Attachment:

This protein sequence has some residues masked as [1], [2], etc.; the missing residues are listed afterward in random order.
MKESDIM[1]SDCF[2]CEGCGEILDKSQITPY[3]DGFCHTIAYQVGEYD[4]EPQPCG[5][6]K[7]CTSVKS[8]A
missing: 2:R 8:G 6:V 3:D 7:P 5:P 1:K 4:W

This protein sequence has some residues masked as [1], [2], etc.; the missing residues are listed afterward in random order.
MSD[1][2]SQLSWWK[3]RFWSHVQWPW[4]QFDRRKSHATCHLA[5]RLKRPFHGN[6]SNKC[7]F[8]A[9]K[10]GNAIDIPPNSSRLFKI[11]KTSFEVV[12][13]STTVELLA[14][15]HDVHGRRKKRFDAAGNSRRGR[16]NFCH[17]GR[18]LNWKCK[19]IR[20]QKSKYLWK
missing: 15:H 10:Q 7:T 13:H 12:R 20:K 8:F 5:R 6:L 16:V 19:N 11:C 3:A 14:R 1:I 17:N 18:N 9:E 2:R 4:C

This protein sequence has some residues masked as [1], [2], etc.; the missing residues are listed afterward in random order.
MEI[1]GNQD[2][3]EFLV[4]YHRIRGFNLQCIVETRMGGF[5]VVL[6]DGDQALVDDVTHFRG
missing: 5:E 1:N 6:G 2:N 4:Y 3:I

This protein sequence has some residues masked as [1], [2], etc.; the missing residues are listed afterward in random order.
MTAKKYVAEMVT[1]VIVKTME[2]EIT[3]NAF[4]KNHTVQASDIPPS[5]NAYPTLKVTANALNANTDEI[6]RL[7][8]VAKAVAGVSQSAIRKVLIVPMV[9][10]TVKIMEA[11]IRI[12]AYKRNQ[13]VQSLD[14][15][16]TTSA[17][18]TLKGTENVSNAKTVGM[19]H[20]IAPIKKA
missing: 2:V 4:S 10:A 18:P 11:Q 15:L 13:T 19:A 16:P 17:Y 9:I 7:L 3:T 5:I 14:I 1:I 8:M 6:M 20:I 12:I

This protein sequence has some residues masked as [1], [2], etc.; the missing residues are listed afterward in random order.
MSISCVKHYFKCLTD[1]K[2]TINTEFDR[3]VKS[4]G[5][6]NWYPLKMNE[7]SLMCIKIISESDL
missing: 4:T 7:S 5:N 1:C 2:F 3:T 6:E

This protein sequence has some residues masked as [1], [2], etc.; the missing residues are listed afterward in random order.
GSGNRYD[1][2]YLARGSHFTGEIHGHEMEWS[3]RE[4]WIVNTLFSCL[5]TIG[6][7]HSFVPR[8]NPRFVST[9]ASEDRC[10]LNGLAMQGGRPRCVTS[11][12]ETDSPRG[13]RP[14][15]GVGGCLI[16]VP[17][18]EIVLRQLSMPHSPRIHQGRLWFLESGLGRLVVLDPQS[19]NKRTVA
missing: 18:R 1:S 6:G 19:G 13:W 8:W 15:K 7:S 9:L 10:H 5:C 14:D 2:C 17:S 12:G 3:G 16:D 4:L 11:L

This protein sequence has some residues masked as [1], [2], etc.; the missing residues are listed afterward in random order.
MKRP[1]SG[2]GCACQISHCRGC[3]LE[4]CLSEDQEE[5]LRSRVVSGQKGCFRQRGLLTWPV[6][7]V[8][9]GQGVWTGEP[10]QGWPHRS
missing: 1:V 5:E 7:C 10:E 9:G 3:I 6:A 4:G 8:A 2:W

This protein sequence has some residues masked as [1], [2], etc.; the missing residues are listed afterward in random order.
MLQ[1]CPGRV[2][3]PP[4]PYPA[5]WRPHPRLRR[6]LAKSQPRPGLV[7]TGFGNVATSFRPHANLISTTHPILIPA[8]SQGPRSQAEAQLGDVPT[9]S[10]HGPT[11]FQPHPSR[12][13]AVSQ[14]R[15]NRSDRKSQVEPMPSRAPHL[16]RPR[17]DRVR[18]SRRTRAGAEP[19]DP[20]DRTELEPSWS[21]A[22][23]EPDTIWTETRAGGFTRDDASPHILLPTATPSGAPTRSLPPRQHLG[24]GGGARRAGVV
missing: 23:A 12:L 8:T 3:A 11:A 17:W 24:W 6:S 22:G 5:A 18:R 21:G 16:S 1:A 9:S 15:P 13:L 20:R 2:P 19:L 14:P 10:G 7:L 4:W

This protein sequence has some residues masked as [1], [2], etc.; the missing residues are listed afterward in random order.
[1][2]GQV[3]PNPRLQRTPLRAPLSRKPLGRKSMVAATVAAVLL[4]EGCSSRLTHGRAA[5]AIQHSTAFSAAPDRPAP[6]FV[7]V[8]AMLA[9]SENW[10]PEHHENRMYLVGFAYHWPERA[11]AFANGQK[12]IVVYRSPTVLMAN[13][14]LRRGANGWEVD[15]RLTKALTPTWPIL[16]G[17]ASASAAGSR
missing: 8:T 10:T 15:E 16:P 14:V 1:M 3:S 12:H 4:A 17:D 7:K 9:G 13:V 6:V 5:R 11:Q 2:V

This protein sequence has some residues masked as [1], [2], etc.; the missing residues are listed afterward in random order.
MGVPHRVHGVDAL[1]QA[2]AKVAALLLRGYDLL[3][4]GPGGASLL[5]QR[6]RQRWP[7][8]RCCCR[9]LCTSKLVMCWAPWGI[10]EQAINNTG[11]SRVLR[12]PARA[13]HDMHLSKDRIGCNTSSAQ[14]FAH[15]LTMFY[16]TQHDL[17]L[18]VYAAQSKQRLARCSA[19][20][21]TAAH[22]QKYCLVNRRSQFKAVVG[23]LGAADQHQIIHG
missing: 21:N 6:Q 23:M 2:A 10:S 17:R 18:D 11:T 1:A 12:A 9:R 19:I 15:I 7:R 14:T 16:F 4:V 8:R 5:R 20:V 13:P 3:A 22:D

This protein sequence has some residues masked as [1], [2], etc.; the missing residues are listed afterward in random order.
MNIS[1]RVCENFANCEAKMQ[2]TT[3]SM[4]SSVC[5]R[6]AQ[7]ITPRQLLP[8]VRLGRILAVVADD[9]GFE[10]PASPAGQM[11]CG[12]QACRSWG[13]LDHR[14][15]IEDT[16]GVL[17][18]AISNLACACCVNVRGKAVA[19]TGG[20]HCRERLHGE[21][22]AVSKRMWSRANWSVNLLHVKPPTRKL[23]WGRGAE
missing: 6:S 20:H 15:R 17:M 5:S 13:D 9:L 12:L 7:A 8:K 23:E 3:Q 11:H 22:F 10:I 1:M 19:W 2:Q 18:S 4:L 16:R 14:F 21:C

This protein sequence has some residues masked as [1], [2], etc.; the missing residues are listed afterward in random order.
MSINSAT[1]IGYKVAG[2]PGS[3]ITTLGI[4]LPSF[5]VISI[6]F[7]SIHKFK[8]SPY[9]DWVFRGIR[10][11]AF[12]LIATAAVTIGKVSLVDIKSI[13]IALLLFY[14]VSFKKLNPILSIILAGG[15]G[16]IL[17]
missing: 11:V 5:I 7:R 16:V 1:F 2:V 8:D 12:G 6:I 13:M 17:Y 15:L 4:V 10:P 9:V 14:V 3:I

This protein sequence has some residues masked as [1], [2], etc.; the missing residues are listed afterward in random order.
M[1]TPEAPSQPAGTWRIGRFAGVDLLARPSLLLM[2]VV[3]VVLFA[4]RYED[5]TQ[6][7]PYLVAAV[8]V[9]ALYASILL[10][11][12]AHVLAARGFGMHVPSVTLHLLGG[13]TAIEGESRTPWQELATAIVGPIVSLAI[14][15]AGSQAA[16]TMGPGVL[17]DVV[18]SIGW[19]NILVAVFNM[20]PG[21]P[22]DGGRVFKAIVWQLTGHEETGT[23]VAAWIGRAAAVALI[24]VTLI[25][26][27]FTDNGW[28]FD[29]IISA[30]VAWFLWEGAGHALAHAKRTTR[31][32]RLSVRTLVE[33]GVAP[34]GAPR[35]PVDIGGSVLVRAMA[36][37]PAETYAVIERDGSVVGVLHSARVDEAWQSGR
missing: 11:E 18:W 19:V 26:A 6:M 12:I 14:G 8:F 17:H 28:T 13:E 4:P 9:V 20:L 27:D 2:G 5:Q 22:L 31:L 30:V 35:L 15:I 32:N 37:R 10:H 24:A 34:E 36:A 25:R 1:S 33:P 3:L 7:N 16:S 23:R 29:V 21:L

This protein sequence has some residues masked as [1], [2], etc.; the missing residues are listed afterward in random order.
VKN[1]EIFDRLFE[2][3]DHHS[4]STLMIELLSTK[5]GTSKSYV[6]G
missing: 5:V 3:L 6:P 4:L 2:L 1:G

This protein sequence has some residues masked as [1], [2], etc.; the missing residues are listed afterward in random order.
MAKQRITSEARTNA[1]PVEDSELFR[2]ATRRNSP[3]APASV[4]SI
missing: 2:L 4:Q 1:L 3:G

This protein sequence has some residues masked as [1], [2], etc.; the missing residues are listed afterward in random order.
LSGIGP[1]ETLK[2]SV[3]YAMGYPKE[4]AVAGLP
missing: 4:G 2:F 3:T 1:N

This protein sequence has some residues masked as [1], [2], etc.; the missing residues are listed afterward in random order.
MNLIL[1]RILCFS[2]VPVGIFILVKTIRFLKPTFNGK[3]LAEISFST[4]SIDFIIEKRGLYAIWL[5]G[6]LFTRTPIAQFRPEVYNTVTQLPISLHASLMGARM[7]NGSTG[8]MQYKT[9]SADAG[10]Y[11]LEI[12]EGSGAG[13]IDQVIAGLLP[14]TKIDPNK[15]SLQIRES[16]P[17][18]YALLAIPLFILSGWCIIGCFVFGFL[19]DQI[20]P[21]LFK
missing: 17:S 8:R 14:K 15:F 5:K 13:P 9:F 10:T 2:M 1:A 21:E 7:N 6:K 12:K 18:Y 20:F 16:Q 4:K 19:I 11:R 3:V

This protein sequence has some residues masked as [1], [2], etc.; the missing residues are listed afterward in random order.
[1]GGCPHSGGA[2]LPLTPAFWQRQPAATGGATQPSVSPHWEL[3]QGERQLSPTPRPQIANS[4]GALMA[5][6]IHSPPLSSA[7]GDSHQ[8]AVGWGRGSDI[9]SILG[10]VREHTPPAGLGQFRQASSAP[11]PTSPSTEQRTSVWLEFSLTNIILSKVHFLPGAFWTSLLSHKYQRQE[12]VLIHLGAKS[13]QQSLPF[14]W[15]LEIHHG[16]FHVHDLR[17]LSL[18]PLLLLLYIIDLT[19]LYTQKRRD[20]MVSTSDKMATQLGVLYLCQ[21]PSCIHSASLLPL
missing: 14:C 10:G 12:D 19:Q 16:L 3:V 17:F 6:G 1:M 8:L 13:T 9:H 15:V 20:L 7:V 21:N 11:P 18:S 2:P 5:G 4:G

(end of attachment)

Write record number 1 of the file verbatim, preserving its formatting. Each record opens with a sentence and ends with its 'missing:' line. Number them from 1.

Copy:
This protein sequence has some residues masked as [1], [2], etc.; the missing residues are listed afterward in random order.
MKESDIM[1]SDCF[2]CEGCGEILDKSQITPY[3]DGFCHTIAYQVGEYD[4]EPQPCG[5][6]K[7]CTSVKS[8]A
missing: 2:R 8:G 6:V 3:D 7:P 5:P 1:K 4:W